Cartoon raccoon pouting over a plate of vegetables

5 Tips for Cooking with a Picky Eater that will change the way you cook with kids.

Are you struggling to feed a picky eater? Never the less, any parent who has little kids knows the struggle. Even though it can be challenging make sure children get the nutrition they need when they’re only interested in a limited selection of foods. Fortunately, here at Gourmet Gus we have 5 tips to encourage picky eaters to try new and healthy meals.

Involving Picky Eaters in the Meal Planning & Cooking Process
Make Food Fun!
Don’t give up on new foods
Be a good role model
Don’t force it

Involving Picky Eaters in the Cooking process

Kids being part of in the meal planning and cooking process encourages picky eaters to try new foods and the healthy meals and nutrition they need. Albeit, kids at the grocery store is tough, let them join you and pick out fruits and veggies they want to try. Sticking to the outside sections of the store can encourage healthy meal choices, such as produce, dairy, and protein sections. Additionally when it’s time to cook, invite them into the kitchen to help prepare the family meal. Getting picky eaters invested in the meals with techniques such as recipe planning, shopping, and cooking increase the desire to try new foods. This is further supported by the a study published in the Journal of Nutrition Education and behavior.

Make Food Fun: How to feed a picky eater

Another way to encourage picky eaters to try new foods is to make eating fun experience. And cooking healthy meals is no exception. Use creative and fun activities to engage them, such as cutting food in fun shapes, creative food art, or turn trying new foods a game. Eventually, tasting new foods will be its own reward! From the Journal of Nutrition Education and Behavior children eat more vegetables when presented in a colorful and appealing way.

Don’t Give Up on New Foods

It can take up to 15-20 exposures to convince a picky eater to try something new. Take a second breath after that. Now, don’t give up when picky eater turns up their nose at foods. Albeit frustrating when new healthy meals are refused once, twice, or even three times it is offered. Offering in new preparations or combinations until they are ready for a first bite. Hopefully, Gourmet Gus recipes can help there. Certainly we see it backed in a study in the journal Appetite citing “repeated exposure increases a child’s liking of that food. In conclusion, don’t get discourage if they try a new food and don’t give up!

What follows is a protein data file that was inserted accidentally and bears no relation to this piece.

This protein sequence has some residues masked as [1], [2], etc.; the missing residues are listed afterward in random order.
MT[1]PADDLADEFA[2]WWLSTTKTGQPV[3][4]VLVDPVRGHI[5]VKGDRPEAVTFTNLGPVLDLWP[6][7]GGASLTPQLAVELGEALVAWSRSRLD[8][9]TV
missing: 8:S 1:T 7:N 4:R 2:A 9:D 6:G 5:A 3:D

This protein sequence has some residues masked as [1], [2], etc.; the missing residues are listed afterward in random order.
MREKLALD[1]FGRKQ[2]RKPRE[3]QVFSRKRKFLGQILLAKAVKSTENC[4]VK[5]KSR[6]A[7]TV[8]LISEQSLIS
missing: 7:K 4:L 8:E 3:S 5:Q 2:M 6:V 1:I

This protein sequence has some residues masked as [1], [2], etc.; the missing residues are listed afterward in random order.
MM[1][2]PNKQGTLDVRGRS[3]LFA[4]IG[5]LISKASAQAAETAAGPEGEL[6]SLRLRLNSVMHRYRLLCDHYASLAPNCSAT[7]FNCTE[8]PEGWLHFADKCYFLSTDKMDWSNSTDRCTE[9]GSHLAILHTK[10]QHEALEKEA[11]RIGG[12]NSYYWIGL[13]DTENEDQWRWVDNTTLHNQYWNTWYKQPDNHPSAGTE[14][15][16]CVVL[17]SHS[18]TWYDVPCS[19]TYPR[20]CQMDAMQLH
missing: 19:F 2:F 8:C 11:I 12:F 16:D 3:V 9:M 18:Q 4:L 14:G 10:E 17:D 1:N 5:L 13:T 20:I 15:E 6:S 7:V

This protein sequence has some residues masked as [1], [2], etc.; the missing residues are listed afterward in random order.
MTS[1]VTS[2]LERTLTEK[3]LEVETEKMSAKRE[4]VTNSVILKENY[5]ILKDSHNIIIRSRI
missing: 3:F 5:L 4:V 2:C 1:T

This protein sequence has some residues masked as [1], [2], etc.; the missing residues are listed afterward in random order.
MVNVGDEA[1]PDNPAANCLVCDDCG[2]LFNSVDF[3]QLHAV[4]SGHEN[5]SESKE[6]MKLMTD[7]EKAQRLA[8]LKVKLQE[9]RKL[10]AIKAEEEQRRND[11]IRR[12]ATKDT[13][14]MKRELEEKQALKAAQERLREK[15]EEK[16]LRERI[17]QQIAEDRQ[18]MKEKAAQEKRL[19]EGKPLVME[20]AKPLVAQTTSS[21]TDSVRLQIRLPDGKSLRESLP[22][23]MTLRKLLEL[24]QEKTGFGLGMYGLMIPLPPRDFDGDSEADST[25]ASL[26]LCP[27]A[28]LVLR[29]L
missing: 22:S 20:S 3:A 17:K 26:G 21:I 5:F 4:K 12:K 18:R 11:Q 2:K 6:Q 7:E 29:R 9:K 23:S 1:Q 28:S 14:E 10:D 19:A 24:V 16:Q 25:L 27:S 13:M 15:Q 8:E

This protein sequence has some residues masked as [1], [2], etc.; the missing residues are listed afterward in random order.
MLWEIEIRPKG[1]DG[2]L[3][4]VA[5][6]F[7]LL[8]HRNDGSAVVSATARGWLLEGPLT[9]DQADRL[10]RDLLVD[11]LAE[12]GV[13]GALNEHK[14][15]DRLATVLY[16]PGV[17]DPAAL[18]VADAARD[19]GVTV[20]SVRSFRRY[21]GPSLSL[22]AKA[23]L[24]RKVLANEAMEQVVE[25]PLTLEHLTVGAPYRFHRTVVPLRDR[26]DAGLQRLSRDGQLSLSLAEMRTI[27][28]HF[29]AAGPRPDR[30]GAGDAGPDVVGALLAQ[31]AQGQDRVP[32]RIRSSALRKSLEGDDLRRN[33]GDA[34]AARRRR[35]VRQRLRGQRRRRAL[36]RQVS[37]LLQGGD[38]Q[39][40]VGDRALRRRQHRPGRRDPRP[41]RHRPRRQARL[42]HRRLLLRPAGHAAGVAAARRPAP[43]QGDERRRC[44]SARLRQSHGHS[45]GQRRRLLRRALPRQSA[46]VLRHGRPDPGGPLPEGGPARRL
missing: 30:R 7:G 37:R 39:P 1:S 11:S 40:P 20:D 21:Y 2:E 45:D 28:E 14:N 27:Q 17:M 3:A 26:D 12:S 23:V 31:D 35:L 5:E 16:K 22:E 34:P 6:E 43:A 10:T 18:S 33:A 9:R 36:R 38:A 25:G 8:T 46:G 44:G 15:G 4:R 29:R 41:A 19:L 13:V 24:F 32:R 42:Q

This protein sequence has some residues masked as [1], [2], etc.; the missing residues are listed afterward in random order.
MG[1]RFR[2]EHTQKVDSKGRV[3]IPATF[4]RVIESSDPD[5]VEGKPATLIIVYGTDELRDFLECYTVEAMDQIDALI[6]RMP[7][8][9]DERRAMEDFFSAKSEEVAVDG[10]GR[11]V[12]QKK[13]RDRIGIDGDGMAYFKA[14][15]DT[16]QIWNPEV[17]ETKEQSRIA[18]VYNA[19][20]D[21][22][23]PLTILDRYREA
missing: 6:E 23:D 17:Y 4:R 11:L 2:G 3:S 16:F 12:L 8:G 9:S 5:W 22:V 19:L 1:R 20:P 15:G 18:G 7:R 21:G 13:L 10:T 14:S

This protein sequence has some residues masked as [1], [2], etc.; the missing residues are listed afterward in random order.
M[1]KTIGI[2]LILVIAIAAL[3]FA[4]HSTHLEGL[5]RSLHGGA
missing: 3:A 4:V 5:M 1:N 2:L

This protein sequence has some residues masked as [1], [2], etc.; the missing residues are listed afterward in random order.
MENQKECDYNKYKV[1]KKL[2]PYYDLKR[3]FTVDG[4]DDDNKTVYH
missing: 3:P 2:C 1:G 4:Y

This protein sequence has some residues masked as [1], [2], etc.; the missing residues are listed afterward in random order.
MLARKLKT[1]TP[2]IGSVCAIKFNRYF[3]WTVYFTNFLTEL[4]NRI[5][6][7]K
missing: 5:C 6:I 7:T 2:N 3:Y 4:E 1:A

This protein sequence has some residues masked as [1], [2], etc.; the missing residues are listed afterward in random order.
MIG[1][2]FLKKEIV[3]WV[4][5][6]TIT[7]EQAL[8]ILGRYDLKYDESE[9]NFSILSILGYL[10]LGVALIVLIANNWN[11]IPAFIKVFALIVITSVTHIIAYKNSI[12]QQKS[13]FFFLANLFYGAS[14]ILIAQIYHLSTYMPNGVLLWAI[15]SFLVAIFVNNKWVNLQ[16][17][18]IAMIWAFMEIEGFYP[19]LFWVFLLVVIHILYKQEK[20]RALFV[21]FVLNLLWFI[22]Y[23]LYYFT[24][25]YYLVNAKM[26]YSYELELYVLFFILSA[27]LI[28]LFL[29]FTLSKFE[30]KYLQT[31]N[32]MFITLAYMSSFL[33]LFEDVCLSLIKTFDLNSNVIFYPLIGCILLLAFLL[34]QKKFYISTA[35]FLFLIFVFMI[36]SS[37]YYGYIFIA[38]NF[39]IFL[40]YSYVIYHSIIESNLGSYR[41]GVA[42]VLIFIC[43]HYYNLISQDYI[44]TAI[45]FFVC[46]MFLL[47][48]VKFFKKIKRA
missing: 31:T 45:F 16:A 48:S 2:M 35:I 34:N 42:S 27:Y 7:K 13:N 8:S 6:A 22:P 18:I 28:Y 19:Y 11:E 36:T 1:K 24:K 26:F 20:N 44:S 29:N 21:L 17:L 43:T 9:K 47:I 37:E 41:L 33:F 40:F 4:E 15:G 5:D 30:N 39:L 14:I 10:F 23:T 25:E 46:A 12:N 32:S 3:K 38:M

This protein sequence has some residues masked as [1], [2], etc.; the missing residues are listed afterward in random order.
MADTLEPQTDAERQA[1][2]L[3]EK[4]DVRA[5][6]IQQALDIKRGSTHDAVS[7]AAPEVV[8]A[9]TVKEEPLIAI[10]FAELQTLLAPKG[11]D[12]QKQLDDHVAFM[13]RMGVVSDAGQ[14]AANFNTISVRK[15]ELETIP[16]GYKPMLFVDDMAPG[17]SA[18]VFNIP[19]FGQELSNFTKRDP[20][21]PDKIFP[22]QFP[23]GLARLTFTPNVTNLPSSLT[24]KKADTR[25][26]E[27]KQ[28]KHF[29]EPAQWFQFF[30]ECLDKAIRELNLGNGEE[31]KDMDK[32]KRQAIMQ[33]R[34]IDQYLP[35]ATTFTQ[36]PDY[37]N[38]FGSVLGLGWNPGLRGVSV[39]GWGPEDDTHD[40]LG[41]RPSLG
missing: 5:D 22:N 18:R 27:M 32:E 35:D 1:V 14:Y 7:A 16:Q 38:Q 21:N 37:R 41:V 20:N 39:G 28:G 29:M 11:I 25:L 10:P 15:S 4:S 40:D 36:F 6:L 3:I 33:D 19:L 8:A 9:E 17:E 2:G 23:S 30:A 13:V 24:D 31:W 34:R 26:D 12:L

Be a good role model: Show picky eaters you enjoy healthy meals

Kids are watching, queue hearing “bad” words repeated back for months after it slipped out, eating habits are no different. Good news parents eating healthy meals similarly encourages picky eaters to follow suit. Conversely getting stuck in a rut of “I only eat” foods. picky eaters will again follow suit!

For example, I was not the most adventurous eater thanks to my mild Midwest upbringing. Though after taking an English course about food to stir a passion in me to jump into culinary school! (Not all changes are that drastic, but they could be worse). Secondly we modeled for our kids by enjoying healthy meals ourselves, then they ask to try them too. (e.g. they will not eat pizza anymore without some balsamic vinegar to dip their crust).

Again, as published in the journal Appetite, “children are more likely to try new foods when their parents model healthy eating behaviors”

Do not force a picky eater

Though it is important to encourage picky eaters to try new foods, it’s equally important not to force them. I’m not saying let kids fling their plates to the floor or throw a tantrum. There is a definite line there, but in our house the “forcing” stops at one “No Thank You Bite”. It’s a simple tool we use and it is effective. Recall it takes 15-20 exposures, so we use this…frequently! After that, forcing it can create a negative association with that food and the trust when other new foods are offered. And again, a study published in the journal Appetite found offering a “no thank you” bite can increase a child’s willingness to try new foods without pressure.

In the end Picky eaters can learn to love healthy foods

With these tips, you can help your picky eaters become food adventurers! Remember, it takes time, patience, and sometimes luck, but with a little creativity and persistence, you can turn your little ones into foodies in no time!

Looking for some recipe ideas for you picky eaters? Look no further than these 10 Easy & Healthy Meals for Picky Eaters from Gourmet Gus!

Sources used about Picky Eaters

  1. Justine W. Kavle, Anna E. Yomtovian, and Katherine E. Speirs, “The Effects of Color and Variety on Children’s Vegetable Consumption,” Journal of Nutrition Education and Behavior 45, no. 5 (2013): 435-440.
  2. Julie A. Mennella and Catherine A. Forestell, “Children’s Dispositions to Like and Dislike the Taste of Vegetables: A Behavioural Genetic Study,” Appetite 52, no. 2 (2009): 498-504.
  3. Natasha A. Schvey, Andrew G. Rundle, and Elsie M. Taveras, “Rewarding Children for Trying Vegetables: A Systematic Review and Meta-Analysis,” Appetite 117 (2017): 1-11.

Leave a Comment

Your email address will not be published. Required fields are marked *

Scroll to Top